Anyway, while playing in the studio stash of beads and thinking of this month's art bead post, I kept pulling out florals and singing the song above. So, I thought it would be fun and interesting to take a grouping of similarly themed art beads and see what combinations I could come up with!

Beautiful porcelain round floral charms by Something To Do Beads; a duo of ceramic kitties by Gaea Handmade; porcelain spikes covered with posies by Kiyoi Design; polymer clay cane spacers by Humblebeads; metal rings of petite polymer roses by Tesori Trovati Jewerly and some hand painted spacers by me....oops, one of my painted beads seems to have rolled out of the shot,

A little vintage flair! Ceramic poise spikes with an iridescent glaze, rhinestone
crowns and altered plastic puff beads that have been hand dyed.

Flower crowns of roses atop the heads of some sweet kitties...why not! I crisscrossed the wrapping on the clear crystal to look a bit like the way ballet slippers are tied.

And, a more modern take by stacking pattern and texture.
Here is where you can shop for some lovely supplies:

Until next time!
Loralee ...
my etsy shop
loralee kolton, artful jewerly in beads

Monday, April 10, 2017

Art Bead Evolutions :: Gauguin's Palette

“Everything in the landscape blinded me, dazzled me. Coming from Europe I was constantly uncertain of some color [and kept] beating about the bush: and yet it was so simple to put naturally onto my canvas a red and a blue. In the brooks, forms of gold enchanted me. Why did I hesitate to pour that gold and all the rejoicing of the sunshine on to my canvas?” ~ Paul Gauguin

The painting for this month is a riot of color. There is a liveliness in the palette, as if each hue were dancing around in the humid air at sunset. I have to admit that at first glance, I actually didn't see all the the trees, the people, the house and the peacocks. I only saw the swaths of color.

So I decided that whatever I made I would concentrate on the color and keep the forms simple. I decided to tackle making actual beads. One of the reasons that I don't usually make many beads is that I find it hard to be consistent. I recently bought several different tools that could help me with that problem: a bead rack for my oven as well as some bead rollers. Knowing that I could make more evenly shaped and sized beads meant that I could focus on the surface treatment.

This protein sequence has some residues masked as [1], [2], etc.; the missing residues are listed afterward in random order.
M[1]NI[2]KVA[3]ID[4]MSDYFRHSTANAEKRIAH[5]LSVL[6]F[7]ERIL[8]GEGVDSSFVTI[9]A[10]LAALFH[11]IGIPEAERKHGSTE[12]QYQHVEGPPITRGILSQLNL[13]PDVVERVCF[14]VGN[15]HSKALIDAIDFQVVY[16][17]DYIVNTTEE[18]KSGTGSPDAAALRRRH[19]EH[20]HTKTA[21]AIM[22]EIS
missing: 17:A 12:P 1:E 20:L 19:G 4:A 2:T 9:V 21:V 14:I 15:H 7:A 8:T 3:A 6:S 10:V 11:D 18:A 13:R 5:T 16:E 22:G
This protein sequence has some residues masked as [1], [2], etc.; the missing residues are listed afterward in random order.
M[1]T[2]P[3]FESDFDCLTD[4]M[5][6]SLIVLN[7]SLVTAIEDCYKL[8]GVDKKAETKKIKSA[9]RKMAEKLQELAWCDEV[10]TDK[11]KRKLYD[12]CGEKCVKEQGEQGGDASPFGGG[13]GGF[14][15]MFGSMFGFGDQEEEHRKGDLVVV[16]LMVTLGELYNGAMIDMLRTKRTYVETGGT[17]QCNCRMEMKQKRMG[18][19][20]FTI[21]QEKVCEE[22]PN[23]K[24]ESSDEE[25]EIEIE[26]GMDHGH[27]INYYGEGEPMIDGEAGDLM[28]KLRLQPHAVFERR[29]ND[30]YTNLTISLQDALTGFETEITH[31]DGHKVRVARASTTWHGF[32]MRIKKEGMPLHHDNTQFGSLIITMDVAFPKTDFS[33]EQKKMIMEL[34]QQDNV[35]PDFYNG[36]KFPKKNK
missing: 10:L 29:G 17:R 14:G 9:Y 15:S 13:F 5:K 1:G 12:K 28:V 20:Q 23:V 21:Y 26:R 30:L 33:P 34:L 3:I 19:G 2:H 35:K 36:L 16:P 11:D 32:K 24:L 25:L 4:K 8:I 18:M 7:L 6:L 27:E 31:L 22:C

These colors swirling around reminded me of that heap of scrap clay that I had sitting there. Lots of ends of creative bursts and projects gone wrong. With polymer clay there is never a need to throw it out. Scraps are my specialty, I just never know what they will become, but it is usually much better than the thing I was trying to make! What to do with all that colorful clay?

So I started chopping. I chopped all the paint colors that Gaugin used in his iconic imagery from the South Pacific.... Prussian blue cobalt blue, emerald green, viridian, cadmium yellow, chrome yellow, red ochre, cobalt violet, and lead or zinc white. Chop. Chop. Chop.

Next I twisted and rolled. Twisted and rolled.

I made a square log and cut it in half...and in half again. This presents an interesting pattern inside. The method I am using is called the Inside-Out or Natasha bead technique (ostensibly for the woman who pioneered it). I have used a similar style before with some pendants, but I took it one step further.

I really wanted to use the bead rollers I bought to make beads with this veneer on the outside, but I couldn't quite figure it out. (Gosh, I hope those bead rollers will not be a bust!)

I decided to go smaller and cut cubes. I had no idea what I was going to do with them. I pinched the ends together to make a bicone shape and rolled into a ball. Pinched and prodded. Pinched and prodded. And rolled into balls.

A little rolling magic created a sort of flying saucer shape that I then flattened. I noticed that there appeared some flower and even butterfly like shapes! Fun! This is still a huge work in progress for me. Here is a little graphic that shows a sneak peek of the process that I am using:

Right now I am merely in the experimental phase. I always aim to learn something new each month inspired by the artwork that we host here at Art Bead Scene. I am just not sure if these will be the final manifestation for the Club selection. I don't know if I want to keep making these this flat and large, but I quite like the patterns that are appearing when I do. I am also not quite sure of the finish of these. I want them to have more of the muted quality of Gaugin's palette, thinking there might be more playing around involved that could include paint and stain. I am happy that they do recall the swirling colors that Gaugin painted his scenes. The only thing is that each one will be completely different. With this technique you just can't quite make the same bead twice. But one-of-a-kind is sort of my jam, so I am okay with that. 

When I get this little experiment done, something along these lines (different shapes? sizes? finishes?) will be on their way to my beloved Simple Truths Sampler Club participants. And there is always room in the Club if anyone is interested in joining. ;-)